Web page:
Amazon this morning said its Alexa devices were among the holiday season’s best-sellers, particularly the Echo and Echo Dot. But the influx of new users setting up their devices for the first time on Christmas Day appeared to be more than Alexa could handle. The service crashed briefly on Christmas, as thousands of new Alexa device owners tried to connect their Echo to Amazon’s servers around the same time.
The Guardian first reported the Alexa outage, which began around 10 AM GMT and led existing Echo owners to complain they were unable to use their devices for regular tasks like playing music or smart home controls, for example.
Others said they were unable to set up their device, despite not having any other internet or home Wi-Fi issues, which seemed to point to a server-side outage.
Amazon’s Twitter account noted the issues were isolated to Europe, saying at 8:43 AM EST (1:43 PM GMT): “Over the past two hours some Echo devices in Europe have had intermittent connections.” The outage was resolved by the time the account had responded, meaning it had only lasted a couple of hours.
An Amazon spokesperson also confirmed the outage to TechCrunch.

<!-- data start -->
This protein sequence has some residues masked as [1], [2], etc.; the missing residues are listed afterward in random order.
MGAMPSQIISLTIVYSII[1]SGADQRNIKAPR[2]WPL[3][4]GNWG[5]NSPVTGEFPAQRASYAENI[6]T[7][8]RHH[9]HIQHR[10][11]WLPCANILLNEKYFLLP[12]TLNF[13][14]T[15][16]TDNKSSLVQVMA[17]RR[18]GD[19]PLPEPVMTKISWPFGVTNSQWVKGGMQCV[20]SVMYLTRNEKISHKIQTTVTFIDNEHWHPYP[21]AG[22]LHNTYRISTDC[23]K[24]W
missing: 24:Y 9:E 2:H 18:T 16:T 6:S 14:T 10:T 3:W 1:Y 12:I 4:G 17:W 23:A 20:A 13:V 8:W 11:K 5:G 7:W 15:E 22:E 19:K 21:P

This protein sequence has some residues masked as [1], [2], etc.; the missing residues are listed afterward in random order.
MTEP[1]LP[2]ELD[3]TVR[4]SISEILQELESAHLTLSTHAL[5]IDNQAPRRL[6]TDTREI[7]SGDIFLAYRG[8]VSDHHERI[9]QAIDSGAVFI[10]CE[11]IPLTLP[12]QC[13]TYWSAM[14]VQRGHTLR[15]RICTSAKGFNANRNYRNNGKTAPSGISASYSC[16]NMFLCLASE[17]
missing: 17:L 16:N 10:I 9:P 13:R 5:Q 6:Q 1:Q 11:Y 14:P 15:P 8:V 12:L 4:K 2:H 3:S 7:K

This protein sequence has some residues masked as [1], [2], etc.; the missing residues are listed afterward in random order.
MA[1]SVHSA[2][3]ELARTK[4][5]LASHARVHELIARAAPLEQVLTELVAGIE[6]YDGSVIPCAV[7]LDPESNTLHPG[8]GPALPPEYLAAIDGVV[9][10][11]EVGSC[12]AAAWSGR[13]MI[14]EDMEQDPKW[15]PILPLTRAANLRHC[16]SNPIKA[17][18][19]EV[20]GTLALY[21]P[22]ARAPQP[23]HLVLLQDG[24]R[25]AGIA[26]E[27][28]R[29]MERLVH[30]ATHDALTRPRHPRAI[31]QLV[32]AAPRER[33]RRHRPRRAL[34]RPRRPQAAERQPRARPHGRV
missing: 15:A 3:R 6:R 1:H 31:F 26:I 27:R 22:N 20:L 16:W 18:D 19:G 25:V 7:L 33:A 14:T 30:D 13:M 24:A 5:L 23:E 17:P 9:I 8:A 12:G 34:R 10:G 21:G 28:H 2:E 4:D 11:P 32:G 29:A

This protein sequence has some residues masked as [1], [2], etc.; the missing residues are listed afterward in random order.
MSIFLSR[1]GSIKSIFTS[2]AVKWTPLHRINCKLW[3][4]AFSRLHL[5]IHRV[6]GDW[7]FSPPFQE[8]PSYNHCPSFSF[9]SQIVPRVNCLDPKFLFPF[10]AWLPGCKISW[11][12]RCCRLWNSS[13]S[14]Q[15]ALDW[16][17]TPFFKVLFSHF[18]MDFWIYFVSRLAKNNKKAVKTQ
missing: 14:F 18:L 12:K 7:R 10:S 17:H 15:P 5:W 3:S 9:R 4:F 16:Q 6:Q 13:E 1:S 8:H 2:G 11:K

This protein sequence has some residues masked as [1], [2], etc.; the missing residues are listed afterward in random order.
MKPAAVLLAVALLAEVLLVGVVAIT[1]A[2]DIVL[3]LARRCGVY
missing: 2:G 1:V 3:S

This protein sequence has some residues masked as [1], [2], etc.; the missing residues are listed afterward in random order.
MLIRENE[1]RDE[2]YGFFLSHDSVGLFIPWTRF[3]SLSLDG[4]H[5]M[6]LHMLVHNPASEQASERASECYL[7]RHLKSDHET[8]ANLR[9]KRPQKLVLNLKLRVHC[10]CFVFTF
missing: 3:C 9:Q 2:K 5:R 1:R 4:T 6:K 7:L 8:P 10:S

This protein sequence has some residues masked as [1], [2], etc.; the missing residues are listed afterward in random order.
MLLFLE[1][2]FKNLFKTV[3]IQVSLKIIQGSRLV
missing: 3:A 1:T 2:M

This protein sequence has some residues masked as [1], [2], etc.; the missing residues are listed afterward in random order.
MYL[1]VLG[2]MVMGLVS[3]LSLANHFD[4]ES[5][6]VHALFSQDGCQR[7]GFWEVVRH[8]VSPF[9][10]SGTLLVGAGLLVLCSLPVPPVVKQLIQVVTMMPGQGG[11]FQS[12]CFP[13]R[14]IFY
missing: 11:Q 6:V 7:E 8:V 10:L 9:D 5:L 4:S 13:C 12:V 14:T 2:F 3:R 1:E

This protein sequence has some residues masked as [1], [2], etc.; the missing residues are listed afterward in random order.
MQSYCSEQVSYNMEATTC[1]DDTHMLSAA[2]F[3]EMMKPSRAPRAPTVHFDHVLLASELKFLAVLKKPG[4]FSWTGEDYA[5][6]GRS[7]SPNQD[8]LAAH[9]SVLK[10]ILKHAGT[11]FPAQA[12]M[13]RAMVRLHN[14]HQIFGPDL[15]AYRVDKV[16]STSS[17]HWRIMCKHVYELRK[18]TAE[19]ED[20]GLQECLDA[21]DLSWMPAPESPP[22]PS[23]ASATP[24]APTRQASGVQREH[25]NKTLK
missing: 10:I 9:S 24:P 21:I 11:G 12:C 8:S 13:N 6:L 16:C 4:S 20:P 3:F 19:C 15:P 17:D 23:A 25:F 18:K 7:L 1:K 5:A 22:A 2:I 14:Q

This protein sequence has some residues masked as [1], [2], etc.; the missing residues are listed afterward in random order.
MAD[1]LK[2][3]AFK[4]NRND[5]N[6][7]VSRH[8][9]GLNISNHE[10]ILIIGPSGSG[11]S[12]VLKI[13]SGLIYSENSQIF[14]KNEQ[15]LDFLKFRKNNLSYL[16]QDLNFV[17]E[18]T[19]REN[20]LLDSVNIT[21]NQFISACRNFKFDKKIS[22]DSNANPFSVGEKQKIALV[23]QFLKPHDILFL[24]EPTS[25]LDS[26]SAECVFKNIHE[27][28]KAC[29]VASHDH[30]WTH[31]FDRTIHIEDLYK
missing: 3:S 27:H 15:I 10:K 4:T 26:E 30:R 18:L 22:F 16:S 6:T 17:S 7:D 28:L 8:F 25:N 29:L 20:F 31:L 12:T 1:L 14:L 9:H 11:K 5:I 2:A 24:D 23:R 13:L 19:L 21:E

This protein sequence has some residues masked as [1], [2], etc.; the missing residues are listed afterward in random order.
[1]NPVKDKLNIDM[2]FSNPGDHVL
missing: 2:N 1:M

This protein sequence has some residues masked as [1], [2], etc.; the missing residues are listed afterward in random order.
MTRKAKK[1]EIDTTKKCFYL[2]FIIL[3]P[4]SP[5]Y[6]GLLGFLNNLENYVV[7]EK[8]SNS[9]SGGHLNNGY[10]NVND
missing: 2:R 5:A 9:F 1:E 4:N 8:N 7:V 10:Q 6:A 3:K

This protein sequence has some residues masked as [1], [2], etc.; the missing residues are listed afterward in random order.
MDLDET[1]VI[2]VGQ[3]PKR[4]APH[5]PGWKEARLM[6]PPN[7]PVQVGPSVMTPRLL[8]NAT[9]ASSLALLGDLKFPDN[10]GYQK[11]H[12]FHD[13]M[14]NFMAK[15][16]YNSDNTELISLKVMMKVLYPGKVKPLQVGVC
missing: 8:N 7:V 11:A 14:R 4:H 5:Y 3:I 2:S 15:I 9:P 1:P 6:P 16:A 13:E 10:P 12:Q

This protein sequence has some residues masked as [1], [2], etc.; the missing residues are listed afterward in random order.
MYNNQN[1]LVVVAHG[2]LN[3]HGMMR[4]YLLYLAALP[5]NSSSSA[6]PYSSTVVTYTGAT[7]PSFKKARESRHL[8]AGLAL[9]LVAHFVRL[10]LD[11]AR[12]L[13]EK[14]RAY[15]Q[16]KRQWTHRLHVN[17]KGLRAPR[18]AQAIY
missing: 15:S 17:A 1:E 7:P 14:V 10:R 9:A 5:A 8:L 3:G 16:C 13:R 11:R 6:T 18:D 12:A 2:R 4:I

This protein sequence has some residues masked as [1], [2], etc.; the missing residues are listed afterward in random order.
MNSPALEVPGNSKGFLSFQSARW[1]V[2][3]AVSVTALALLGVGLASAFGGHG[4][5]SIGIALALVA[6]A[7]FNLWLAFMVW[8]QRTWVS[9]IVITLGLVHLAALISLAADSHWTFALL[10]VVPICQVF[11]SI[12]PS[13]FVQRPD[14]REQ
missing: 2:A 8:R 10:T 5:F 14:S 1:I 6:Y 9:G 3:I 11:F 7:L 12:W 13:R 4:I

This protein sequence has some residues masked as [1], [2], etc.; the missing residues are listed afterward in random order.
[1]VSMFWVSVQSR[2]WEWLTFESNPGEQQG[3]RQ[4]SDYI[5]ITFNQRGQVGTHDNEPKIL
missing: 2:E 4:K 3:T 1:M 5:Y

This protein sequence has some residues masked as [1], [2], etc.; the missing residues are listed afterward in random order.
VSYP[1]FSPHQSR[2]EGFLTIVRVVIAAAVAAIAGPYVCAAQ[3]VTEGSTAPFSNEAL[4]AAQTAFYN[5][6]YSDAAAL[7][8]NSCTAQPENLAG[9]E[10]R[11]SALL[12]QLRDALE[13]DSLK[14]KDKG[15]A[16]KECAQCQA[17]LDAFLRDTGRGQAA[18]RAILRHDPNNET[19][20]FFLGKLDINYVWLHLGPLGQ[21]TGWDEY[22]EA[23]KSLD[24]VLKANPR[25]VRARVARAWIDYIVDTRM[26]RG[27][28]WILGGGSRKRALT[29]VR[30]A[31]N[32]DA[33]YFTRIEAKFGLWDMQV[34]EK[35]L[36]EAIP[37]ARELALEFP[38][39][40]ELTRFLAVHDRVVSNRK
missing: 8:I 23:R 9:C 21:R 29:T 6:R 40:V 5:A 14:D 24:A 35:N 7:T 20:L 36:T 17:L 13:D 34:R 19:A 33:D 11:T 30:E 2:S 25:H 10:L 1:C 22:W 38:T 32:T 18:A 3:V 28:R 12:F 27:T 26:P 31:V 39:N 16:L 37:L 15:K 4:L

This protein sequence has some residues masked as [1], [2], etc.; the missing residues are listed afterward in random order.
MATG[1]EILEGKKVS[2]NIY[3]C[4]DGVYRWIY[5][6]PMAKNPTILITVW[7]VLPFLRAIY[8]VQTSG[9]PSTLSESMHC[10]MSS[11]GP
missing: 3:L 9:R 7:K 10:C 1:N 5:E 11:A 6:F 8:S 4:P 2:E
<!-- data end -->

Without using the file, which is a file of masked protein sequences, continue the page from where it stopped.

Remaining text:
“For a short period yesterday morning we had an issue that intermittently impacted some Alexa customers’ ability to interact with the service,” the spokesperson said. “The Alexa service is now operating normally.”
Amazon declined to offer details on what caused the outage, or explain how it was resolved. Likely, it was related to the increased number of requests. The Alexa app shot to the top of the App Store and Google Play on Christmas — another signal that points to a large number of first-time Echo owners setting up new devices on the holiday.
The website Down Detector also spotted troubles with Alexa that impacted Europe, with a peak of 2,183 reports coming in at the height of the outage. The reports then tapered off a couple of hours later.
This isn’t Alexa’s first outage by any means, nor even its first this year. The service can become unresponsive at times, either due to server issues or overloads. In March, for example, the voice service went down even while the Alexa mobile app still worked.
And in September, Alexa went down across Europe, apparently related to an AWS outage in Ireland. That was followed by a U.S. outage the following month, which led the assistant to respond to requests with “sorry, something went wrong.”
Europe is a growing market for Alexa, with Amazon having introduced its smart speaker to Italy and Spain this June. Alexa’s other international markets include the U.K., Australia, India, New Zealand, Germany, Japan and Ireland.